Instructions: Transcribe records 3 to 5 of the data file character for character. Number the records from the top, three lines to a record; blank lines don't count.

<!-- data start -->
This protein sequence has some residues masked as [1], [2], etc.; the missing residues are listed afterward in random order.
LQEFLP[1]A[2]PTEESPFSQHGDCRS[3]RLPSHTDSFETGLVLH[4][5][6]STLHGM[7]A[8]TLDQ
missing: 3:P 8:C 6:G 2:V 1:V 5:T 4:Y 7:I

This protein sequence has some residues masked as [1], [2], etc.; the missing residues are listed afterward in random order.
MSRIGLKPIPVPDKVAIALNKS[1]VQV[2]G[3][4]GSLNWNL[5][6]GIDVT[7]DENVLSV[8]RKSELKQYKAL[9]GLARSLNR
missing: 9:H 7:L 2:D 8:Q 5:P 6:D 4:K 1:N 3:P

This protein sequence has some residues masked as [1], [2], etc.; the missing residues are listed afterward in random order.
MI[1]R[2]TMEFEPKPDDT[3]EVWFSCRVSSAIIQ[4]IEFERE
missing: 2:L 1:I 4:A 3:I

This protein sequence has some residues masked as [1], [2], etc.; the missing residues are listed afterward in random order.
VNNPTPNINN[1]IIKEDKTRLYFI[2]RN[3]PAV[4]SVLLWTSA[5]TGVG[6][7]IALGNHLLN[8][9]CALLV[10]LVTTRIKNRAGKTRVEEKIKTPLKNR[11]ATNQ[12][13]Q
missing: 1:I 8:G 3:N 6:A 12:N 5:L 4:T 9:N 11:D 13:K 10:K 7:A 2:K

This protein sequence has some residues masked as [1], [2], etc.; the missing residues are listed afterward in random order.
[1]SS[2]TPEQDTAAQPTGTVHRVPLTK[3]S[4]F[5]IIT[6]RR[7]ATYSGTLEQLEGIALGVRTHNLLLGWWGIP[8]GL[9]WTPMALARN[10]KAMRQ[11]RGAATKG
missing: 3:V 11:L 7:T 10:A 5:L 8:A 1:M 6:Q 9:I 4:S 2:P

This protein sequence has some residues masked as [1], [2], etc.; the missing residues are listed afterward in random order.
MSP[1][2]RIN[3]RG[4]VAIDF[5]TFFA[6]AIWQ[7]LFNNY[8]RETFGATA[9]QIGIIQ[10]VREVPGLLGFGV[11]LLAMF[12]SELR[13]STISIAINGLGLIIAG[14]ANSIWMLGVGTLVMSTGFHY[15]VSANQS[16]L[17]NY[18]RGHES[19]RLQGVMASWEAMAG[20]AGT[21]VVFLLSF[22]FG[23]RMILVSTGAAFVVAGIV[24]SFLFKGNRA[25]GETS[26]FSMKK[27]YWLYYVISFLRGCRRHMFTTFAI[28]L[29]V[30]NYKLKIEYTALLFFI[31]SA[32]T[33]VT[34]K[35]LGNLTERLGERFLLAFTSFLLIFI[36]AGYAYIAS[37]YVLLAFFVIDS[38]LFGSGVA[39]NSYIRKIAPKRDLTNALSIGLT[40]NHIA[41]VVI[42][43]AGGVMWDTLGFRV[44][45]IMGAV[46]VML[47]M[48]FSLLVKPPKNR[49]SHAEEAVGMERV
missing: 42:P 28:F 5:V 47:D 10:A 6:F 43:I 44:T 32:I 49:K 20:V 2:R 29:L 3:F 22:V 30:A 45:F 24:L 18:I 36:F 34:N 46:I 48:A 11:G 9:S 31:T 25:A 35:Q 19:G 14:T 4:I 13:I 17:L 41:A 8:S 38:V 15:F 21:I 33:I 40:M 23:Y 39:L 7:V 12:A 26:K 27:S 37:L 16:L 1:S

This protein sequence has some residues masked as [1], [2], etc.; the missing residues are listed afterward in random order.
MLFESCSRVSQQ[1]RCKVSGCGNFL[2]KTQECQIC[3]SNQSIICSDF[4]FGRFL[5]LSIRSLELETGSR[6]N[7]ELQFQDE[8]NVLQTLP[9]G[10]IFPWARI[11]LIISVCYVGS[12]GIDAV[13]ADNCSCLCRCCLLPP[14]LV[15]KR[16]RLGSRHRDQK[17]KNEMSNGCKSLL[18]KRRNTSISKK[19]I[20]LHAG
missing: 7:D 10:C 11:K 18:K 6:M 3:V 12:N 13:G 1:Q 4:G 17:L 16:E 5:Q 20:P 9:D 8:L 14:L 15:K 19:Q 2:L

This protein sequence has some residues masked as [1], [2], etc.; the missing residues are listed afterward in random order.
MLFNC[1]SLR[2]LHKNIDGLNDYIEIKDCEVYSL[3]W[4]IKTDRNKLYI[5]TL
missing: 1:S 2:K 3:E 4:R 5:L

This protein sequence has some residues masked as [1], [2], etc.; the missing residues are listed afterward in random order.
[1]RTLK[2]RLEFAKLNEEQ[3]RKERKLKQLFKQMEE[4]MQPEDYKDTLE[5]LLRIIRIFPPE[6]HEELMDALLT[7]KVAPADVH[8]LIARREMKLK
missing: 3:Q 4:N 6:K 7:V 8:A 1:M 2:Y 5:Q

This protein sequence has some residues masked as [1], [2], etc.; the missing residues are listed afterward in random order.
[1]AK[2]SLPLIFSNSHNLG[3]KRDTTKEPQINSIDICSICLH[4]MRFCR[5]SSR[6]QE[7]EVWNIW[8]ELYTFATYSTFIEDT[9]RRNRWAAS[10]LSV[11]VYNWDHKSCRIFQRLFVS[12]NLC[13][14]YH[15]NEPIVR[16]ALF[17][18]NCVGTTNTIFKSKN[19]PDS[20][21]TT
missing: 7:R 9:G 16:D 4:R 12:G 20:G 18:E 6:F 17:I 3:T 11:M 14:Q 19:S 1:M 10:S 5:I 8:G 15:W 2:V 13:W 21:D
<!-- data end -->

This protein sequence has some residues masked as [1], [2], etc.; the missing residues are listed afterward in random order.
MI[1]R[2]TMEFEPKPDDT[3]EVWFSCRVSSAIIQ[4]IEFERE
missing: 2:L 1:I 4:A 3:I

This protein sequence has some residues masked as [1], [2], etc.; the missing residues are listed afterward in random order.
VNNPTPNINN[1]IIKEDKTRLYFI[2]RN[3]PAV[4]SVLLWTSA[5]TGVG[6][7]IALGNHLLN[8][9]CALLV[10]LVTTRIKNRAGKTRVEEKIKTPLKNR[11]ATNQ[12][13]Q
missing: 1:I 8:G 3:N 6:A 12:N 5:L 4:T 9:N 11:D 13:K 10:K 7:A 2:K

This protein sequence has some residues masked as [1], [2], etc.; the missing residues are listed afterward in random order.
[1]SS[2]TPEQDTAAQPTGTVHRVPLTK[3]S[4]F[5]IIT[6]RR[7]ATYSGTLEQLEGIALGVRTHNLLLGWWGIP[8]GL[9]WTPMALARN[10]KAMRQ[11]RGAATKG
missing: 3:V 11:L 7:T 10:A 5:L 8:A 1:M 6:Q 9:I 4:S 2:P